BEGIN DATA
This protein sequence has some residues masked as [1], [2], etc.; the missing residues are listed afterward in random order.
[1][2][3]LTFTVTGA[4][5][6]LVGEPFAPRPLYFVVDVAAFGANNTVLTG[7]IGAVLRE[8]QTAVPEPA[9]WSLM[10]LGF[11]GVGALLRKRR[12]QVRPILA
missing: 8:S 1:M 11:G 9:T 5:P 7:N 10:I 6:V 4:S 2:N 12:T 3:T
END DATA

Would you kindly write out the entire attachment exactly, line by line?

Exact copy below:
This protein sequence has some residues masked as [1], [2], etc.; the missing residues are listed afterward in random order.
[1][2][3]LTFTVTGA[4][5][6]LVGEPFAPRPLYFVVDVAAFGANNTVLTG[7]IGAVLRE[8]QTAVPEPA[9]WSLM[10]LGF[11]GVGALLRKRR[12]QVRPILA
missing: 8:S 1:M 11:G 9:T 5:P 7:N 10:I 6:V 4:S 2:N 12:T 3:T